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ACCC inquiry into bushfire pricing proposed

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The Australian Competition and Consumer Commission (ACCC) should be directed to inquire into insurance supply in bushfire-prone regions as part of an exploration of strategies to address potential market failure, a Senate committee has recommended in a report into lessons from the Black Summer catastrophe.

The proposed inquiry would examine pricing and availability, premium cost components, terms and conditions, the competitiveness of the market and barriers to entry or expansion.

Regulatory issues, the behaviour of market participants, financial risks posed by climate change and innovations to encourage resilience and mitigation spending should also be part of the ACCC inquiry, the committee’s final report says.

The recommendation expands on a proposal put forward in the interim report released in October last year. Since then, the Federal Government has announced a $10 billion guarantee for a reinsurance pool for cyclone risks in northern Australia.

The Senate committee report says the cyclone pool’s eventual effectiveness is “very much an open question” while it also highlights Flood Re in the UK and the US national Flood Insurance Programs as examples of intervention.

“The committee is of the view that a number of strategies are worth exploring in order to effectively address the potential for insurance market failure in bushfire prone regions,” it says.

These include improving mitigation, gaining a clear understanding of market structure, emerging risks and underinsurance, as well as undertaking a thorough examination of the risks and potential effectiveness of different models of government intervention.

Before considering the suitability of a reinsurance pool for bushfires, it would be useful to examine the distribution of fire risks among households and businesses, granularity of pricing, the degree to which mitigation is possible at household, firm or community level and the extent of coverage for the risk across Australia, the report says.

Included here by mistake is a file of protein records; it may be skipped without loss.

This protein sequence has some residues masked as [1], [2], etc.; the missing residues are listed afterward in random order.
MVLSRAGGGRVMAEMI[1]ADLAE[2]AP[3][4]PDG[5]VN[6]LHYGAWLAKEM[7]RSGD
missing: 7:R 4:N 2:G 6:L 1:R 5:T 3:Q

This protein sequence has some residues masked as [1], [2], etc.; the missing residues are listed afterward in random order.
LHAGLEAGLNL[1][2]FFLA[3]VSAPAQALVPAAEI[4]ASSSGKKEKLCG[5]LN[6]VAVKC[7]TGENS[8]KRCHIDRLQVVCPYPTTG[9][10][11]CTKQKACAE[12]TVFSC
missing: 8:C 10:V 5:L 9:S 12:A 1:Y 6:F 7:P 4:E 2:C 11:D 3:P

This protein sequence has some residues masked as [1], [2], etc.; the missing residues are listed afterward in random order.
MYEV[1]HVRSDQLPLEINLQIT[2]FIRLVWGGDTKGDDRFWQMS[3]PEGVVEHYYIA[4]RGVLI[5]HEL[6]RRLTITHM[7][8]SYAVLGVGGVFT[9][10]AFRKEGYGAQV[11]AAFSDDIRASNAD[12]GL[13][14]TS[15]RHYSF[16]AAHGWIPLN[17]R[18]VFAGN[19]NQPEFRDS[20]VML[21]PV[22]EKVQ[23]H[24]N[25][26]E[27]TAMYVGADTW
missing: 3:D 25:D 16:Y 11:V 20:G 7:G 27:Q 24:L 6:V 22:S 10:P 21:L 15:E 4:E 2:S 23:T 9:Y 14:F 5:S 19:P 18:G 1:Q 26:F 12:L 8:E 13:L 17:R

The committee says it’s concerned the cost of the “growing climate-induced failures of the insurance market” will increasingly be borne by taxpayers through measures such as the reinsurance pool or through a government underwritten insurer of last resort.

“In the committee’s view, insurance market failure should be addressed through increased expenditure on mitigation and resilience infrastructure to better address the risks that climate change and natural disasters pose to the community,” it says.

“The committee suggests that much of this expenditure will need to be government funded, perhaps through a dedicated investment stream under the Future Fund, or a combination of on and off-budget mechanisms.”

The inquiry into lessons to be learned following the Black Summer bushfires was referred to the Finance and Public Administration References Committee in February last year.

The fires have also been examined by the Royal Commission into National Natural Disaster Arrangements and various state-based inquiries.

The Senate committee’s final report makes 16 recommendations around issues such as recovery and mitigation funding, aerial firefighting and insurance.

Proposals include that the Federal Government use the Emergency Response Fund to increase mitigation and resilience investment in line with 2014 Productivity Commission report disaster funding recommendations.

In additional comments, Coalition Senators note the Government has committed to draw down two years’ worth of the $50 million annual allocation from the Emergency Response Fund. The Australian Greens recommend the Government urgently transition away from coal and gas.